On the other hand…

When all appears lost – and during an eight-year Pacific circumnavigation challenged by hurricanes, groundings and pirates in the South China Sea, I had many terrific opportunities to shake hands with terror, panic and despair – it pays to follow this useful adage:


What other choice of action could possibly be as entertaining while we await whatever comes next?

Tell the universe, “No worries, I’m on it” and I’ve been repeatedly slack-jawed in wonder as the allies, guides, tools, tickets and cash required for right action are always – always – synchronistically provided.

All captains know that false hope is foolish when there are no lifeboats and the good ship Earth’s going down. But even deadlier is anticipating doom and doing nothing to join others patching the hull, leading shipmates to safety, or working the pumps. When disaster strikes – and we’ve got plenty of icebergs to choose from! – cracking a joke and lending a hand is always the best palladium.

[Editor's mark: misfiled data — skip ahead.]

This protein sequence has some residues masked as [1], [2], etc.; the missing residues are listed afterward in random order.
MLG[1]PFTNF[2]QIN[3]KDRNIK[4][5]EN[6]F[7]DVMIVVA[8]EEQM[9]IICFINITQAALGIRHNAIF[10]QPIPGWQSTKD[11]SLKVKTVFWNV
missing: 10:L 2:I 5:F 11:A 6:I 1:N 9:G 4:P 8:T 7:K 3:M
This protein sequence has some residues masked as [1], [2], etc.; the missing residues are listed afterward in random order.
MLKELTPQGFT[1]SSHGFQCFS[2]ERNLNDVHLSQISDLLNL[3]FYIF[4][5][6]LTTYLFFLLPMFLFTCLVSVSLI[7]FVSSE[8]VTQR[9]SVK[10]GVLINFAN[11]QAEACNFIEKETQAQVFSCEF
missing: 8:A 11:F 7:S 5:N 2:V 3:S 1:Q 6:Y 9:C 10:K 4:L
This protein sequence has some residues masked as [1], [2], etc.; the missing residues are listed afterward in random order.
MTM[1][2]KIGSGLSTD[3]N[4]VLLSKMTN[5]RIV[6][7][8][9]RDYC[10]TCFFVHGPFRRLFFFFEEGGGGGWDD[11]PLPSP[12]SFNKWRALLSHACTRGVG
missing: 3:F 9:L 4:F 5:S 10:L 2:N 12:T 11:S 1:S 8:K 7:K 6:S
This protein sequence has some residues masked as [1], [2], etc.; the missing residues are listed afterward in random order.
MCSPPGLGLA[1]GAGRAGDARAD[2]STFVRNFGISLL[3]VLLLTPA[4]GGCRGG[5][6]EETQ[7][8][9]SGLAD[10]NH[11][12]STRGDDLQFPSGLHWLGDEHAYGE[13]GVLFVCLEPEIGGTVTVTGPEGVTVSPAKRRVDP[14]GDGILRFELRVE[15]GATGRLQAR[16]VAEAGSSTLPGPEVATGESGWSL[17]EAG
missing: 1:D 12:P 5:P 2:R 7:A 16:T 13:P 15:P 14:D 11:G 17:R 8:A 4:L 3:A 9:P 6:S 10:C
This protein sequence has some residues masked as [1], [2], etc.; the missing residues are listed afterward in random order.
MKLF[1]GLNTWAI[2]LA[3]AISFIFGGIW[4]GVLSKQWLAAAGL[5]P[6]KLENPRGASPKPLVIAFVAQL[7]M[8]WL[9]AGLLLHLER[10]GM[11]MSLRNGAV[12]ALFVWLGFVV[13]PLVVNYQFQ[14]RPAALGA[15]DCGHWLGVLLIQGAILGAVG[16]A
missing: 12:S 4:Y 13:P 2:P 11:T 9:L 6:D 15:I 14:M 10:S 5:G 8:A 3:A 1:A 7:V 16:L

While we’re busy channeling our grief and outrage into cooperative efforts aimed at redirecting the militarized-corporate energies causing senseless slaughter, or the acidification of our planet’s single great ocean – we must also remember to:


No “win” is too small to elicit loud expressions of gratitude and right on! affirmations that reinforce and ramp up each ripple of positive accomplishment:

“I left my car parked for five days this week.”

(Right on!)

“Our Tupperware company is recovering and recycling its waste chemicals, while converting to manufacture sustainable plastics derived from the third pressings of discarded veggie oils.”

(Right on!)